Barcelona to Rooney: the best and worst of 2010
23 December ~ WSC contributors give their best and worst moments in football from the past year
Best ~ Being among the Blackpool fans at the end of the play-off final. One misty-eyed third-ager turned to me with the words “We’ve waited 30 years for this!” It was the wrong time to tell him I was there to cover the game for WSC so I simply nodded excitedly and fell into his arms. It is difficult to embrace one’s father so perhaps by embracing this elderly Blackpool fan I have done a bit of his son’s work for him. The universe was crushed in our hold. Everyone was a winner. Apart from the Cardiff fans of course.
Worst ~ Very predictable, but Rob Green’s spill was the worst moment. My heart lunged up against my front teeth and I believe I swallowed a little bit of sick. The good-mannered beating administered later by Germany was luxury compared to this shocking atrocity enacted upon a nation by Dame Fortune. Actually, it is almost as if Dame Fortune put some extra work into this one. Steven Gerrard scores within five minutes, the Americans don’t appear to have a goal threat, Frank Lampard looks like to have several well-aimed shots on goal in his system – there appeared to be no way of avoiding a win. I’d like to say part of the terrible feeling that accompanied this moment was comprised of empathy with Rob’s predicament but, in truth, my mouth was full of awful oaths. And a little bit of sick. Cameron Carter
Best ~ Having bought tickets for the World Cup quarter-final in Cape Town, I expected to see England die a slow and painful death by penalty shoot-out. When they were destroyed by Germany in the last 16, I was treated to something much better. Spain were deserving champions, but Germany put on the performance of the tournament when they ripped Argentina apart at the quarter-finals. Their young and mobile attacking team looked like the blueprint of the future.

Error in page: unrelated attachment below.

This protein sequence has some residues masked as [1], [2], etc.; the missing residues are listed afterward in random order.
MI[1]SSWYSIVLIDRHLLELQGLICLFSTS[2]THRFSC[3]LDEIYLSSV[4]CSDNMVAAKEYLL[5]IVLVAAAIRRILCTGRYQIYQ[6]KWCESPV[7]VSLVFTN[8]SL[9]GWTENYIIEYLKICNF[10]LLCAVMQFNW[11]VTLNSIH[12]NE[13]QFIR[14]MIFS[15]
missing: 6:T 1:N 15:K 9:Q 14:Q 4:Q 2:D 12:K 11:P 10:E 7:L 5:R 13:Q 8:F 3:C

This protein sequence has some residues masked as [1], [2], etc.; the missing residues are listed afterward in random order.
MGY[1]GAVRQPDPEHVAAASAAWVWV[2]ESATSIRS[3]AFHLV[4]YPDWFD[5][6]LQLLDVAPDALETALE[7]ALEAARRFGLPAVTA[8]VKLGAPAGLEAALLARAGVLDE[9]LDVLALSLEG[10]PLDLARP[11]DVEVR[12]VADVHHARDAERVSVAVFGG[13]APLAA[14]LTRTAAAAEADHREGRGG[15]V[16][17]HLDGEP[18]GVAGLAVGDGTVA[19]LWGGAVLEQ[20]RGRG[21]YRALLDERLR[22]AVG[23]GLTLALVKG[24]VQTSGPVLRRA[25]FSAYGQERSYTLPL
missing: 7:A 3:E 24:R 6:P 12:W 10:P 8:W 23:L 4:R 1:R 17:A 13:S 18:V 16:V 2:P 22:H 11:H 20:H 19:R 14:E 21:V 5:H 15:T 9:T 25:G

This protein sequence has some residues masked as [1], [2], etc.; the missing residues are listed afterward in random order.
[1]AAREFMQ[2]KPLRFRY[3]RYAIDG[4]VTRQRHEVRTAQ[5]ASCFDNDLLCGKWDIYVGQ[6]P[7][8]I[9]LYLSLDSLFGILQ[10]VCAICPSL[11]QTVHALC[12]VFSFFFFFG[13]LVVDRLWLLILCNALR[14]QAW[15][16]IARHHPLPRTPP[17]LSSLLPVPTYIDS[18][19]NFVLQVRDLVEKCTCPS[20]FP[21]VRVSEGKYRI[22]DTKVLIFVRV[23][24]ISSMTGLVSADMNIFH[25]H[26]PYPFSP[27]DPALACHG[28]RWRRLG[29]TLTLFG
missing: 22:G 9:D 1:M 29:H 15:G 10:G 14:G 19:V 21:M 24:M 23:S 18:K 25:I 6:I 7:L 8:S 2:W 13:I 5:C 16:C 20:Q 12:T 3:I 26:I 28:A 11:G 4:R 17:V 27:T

Worst ~ The week in which Wayne Rooney negotiated himself a hefty pay rise. While he was being "awarded" his new million-pounds-a-month contract, 500,000 people were told they would be losing their jobs. There's nothing new to be said about the whole affair, but hopefully it will prove the peak of football's madness - the necessary dark before the vengeful dawn. Paul Campbell
Best ~ The football Barcelona played when beating Real Madrid 5-0. I don’t have strong feelings about either club, but in 50 years of watching football it was as good as I’ve ever seen. In a season dominated by money talk and overpaid players behaving like spoilt children for no good reason, it was a sublime reminder of why any of us continue to show interest in such a corrupted game.
Worst ~ The news over the summer that the two main investors in Oldham Athletic had decided they could no longer afford to fund the club. We are limping along off the pitch and playing well on it. But it was a reminder of the dark days of administration and the inequality in the game: OAFC’s total annual turnover is less that Manchester United pay Rio Ferdinand. Somehow it just doesn’t add up. Brian Simpson
Best ~ It says a lot about just how depressing it is to be a Liverpool fan at the moment when the most significant victory of 2010 came off the pitch, but the arrival of John W Henry and NESV (and Mrs Henry) was a welcome fillip in just about the worst calendar year the club has had in close to two decades. The removal of Randolph and Mortimer Duke from the club achieves a lot of things, but perhaps most encouragingly, it stops the ridicule-inducing practice of a select group of fans protesting against the ownership by "marching" from the pub they were going to be in anyway to the match they were going to go to anyway.
Worst ~ The Dutch side managing to throw away decades of accumulated public goodwill by turning themselves into the nasty, kung-fu-kicking, one-dimensional villains of what should have been a brilliant showpiece World Cup final between two potential first-time winners. Worst of all, having had a tenner on them to win the thing at 9-1 since the beginning, I couldn't even feel a sense of injustice over the defeat, so undeserving of anything was their performance. Seb Patrick